The representative of Ghana, associating herself with the “Group of 77” developing countries and China as well as the African Group, noted that COVID-19 has had multidimensional effects around the world. According to World Bank statistics, some 46 to 56 million children could fall into extreme poverty due to the pandemic, which will lead to a rise in global inequality and its resultant challenges. Stressing that collective as well as national Government efforts are needed to combat such inequality, she said restructuring the global financial framework is more important than ever, as is halting illicit financial flows from developing countries. Adding that the importance of tackling climate change, preserving biodiversity and improving health cannot be overestimated, as demonstrated by the current pandemic, she emphasized that strengthening collective action is the only way forward.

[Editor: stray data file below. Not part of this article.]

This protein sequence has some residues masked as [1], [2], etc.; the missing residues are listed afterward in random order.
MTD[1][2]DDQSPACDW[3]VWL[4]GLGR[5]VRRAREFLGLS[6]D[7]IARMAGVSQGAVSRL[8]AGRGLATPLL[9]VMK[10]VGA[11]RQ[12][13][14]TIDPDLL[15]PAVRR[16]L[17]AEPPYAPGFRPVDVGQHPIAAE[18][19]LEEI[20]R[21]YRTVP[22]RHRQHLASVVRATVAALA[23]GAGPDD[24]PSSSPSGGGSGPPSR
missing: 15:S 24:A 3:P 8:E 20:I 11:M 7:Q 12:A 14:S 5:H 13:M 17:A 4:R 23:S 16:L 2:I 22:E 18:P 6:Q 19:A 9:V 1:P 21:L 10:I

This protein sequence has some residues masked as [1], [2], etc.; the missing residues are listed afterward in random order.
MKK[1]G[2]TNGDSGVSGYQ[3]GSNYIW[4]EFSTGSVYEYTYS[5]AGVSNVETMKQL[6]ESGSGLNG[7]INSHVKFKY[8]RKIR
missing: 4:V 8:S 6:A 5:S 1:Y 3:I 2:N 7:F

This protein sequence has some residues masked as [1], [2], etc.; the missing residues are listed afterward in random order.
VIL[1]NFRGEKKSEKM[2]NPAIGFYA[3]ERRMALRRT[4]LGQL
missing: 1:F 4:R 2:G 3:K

Jamaica’s representative said COVID-19 has shown how painstakingly quickly economic gains can be upended, especially in the tourism sector, which it largely depends on. In response to the pandemic, his country has launched a programme called CARE to cushion COVID-19’s economic impact on individuals and businesses. He also noted that some countries are receiving digital dividends, while others are suffering due to the growing divide, which has led to unequal developmental outcomes. There is also an urgent need for increased access to low-cost concessional financing to soften the blow of reduced development due to COVID-19. He called for increased access to development finance and special funds that would add to pandemic response efforts.